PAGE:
```

The function *buildHierarchy* is used to generate graph data
i.e. hierarchical data. Based on the number of levels and splits, the
tree structure is built. The graph data is then presented in the form of
a data frame.

The following code illustrates the process of generating a tree with 2 splits at each node and a depth of three levels.

```
#invoke library
library("conjurer")
buildHierarchy(splits = 2, numOfLevels = 3)
#> level1 level2 level3
#> 1 Level_1_element_1 Level_2_element_1 Level_3_element_1
#> 2 Level_1_element_2 Level_2_element_2 Level_3_element_2
#> 3 Level_1_element_1 Level_2_element_3 Level_3_element_3
#> 4 Level_1_element_2 Level_2_element_4 Level_3_element_4
#> 5 Level_1_element_1 Level_2_element_1 Level_3_element_5
#> 6 Level_1_element_2 Level_2_element_2 Level_3_element_6
#> 7 Level_1_element_1 Level_2_element_3 Level_3_element_7
#> 8 Level_1_element_2 Level_2_element_4 Level_3_element_8
```

The function *buildPareto* is used to map data elements to
each other. This function helps in mapping or linking variables. Such a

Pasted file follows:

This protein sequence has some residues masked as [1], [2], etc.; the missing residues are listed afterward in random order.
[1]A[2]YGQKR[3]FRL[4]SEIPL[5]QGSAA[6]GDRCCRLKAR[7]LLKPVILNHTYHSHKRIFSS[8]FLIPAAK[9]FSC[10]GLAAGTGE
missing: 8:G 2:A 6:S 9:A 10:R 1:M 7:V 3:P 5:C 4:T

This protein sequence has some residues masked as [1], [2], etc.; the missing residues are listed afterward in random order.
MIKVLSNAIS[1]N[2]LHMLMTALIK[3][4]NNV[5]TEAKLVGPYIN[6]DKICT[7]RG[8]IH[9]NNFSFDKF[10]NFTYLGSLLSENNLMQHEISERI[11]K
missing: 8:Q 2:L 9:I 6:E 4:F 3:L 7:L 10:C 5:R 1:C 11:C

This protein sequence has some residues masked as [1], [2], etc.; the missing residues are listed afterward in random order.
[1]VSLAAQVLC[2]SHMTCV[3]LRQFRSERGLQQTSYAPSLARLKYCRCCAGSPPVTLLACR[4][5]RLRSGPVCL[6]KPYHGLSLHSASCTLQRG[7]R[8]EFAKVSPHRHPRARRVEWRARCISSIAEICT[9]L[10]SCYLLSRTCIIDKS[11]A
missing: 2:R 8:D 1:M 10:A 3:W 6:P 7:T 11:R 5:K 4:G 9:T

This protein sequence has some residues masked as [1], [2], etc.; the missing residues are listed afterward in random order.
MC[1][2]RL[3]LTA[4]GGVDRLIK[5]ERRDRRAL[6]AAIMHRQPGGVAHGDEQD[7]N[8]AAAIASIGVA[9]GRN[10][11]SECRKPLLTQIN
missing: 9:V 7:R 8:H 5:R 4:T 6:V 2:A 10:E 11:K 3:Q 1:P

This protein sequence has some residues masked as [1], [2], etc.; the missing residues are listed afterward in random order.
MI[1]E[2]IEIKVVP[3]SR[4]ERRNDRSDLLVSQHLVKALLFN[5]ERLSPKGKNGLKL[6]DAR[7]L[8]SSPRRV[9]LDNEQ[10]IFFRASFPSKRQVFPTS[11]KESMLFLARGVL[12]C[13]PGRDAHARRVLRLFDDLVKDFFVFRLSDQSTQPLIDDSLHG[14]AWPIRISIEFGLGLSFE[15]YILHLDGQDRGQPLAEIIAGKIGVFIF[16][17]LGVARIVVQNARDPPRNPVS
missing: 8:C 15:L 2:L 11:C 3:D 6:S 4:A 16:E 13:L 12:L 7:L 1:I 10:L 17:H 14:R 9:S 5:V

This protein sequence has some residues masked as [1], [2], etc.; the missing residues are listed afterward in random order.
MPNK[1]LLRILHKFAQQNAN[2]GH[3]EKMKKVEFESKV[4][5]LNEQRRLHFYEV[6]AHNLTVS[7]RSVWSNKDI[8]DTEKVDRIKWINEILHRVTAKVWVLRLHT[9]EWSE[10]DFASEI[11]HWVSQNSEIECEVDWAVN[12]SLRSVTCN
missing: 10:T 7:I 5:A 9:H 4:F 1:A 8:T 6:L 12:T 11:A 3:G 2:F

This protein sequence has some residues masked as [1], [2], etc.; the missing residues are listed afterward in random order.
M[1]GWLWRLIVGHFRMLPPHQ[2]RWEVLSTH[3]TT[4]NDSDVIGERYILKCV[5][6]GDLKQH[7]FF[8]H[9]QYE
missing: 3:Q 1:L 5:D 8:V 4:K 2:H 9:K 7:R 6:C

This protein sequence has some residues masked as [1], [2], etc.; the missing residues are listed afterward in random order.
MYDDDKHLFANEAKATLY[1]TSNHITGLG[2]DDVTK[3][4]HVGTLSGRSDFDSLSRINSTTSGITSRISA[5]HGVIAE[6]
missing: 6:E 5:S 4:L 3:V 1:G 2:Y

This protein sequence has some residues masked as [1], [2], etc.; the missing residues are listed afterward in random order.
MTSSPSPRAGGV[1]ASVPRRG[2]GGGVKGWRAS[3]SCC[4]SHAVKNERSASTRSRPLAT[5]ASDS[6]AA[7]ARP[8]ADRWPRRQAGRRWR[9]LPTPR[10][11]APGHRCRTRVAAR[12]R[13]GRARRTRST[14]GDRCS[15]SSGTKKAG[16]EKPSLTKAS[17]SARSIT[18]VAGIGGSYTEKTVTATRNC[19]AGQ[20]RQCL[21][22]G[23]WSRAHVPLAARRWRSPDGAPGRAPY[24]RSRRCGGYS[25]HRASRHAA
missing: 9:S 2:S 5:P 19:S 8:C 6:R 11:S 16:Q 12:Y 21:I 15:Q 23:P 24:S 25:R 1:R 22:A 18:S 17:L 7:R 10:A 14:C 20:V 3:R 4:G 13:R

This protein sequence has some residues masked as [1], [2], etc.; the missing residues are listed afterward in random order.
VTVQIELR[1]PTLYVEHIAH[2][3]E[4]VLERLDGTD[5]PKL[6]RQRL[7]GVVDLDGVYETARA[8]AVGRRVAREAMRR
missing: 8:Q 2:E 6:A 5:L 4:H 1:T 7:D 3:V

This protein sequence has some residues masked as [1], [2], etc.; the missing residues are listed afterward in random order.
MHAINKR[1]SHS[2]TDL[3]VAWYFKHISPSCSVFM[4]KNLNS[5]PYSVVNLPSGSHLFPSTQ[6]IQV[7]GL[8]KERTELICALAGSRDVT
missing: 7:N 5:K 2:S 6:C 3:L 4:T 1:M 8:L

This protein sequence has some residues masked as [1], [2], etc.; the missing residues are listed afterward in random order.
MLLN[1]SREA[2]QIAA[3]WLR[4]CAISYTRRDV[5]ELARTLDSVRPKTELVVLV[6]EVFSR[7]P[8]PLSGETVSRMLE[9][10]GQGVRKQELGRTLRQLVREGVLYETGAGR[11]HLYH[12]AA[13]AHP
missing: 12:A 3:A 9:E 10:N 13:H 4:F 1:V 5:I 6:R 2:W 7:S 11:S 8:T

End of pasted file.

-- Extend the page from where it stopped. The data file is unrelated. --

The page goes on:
linking or mapping helps in multiple use cases such as build a data
frame from a set of variables, building data distribution of one
variable in relation to another.

The following code illustrates the process of generating a mapping between two factors such that 30 percent of one factor is linked to 70 percent of another factor.

```
#invoke library
library("conjurer")
set.seed(123)
f1 <- factor(c(1:10))
f2 <- factor(letters[1:12], labels = "f")
buildPareto(factor1 = f1, factor2 = f2, pareto = c(70,30))
#> factor2 factor1
#> 1 f10 5
#> 2 f8 6
#> 3 f4 6
#> 4 f9 7
#> 5 f3 5
#> 6 f6 5
#> 7 f11 6
#> 8 f12 5
#> 9 f5 9
#> 10 f1 10
#> 11 f7 2
#> 12 f2 4
```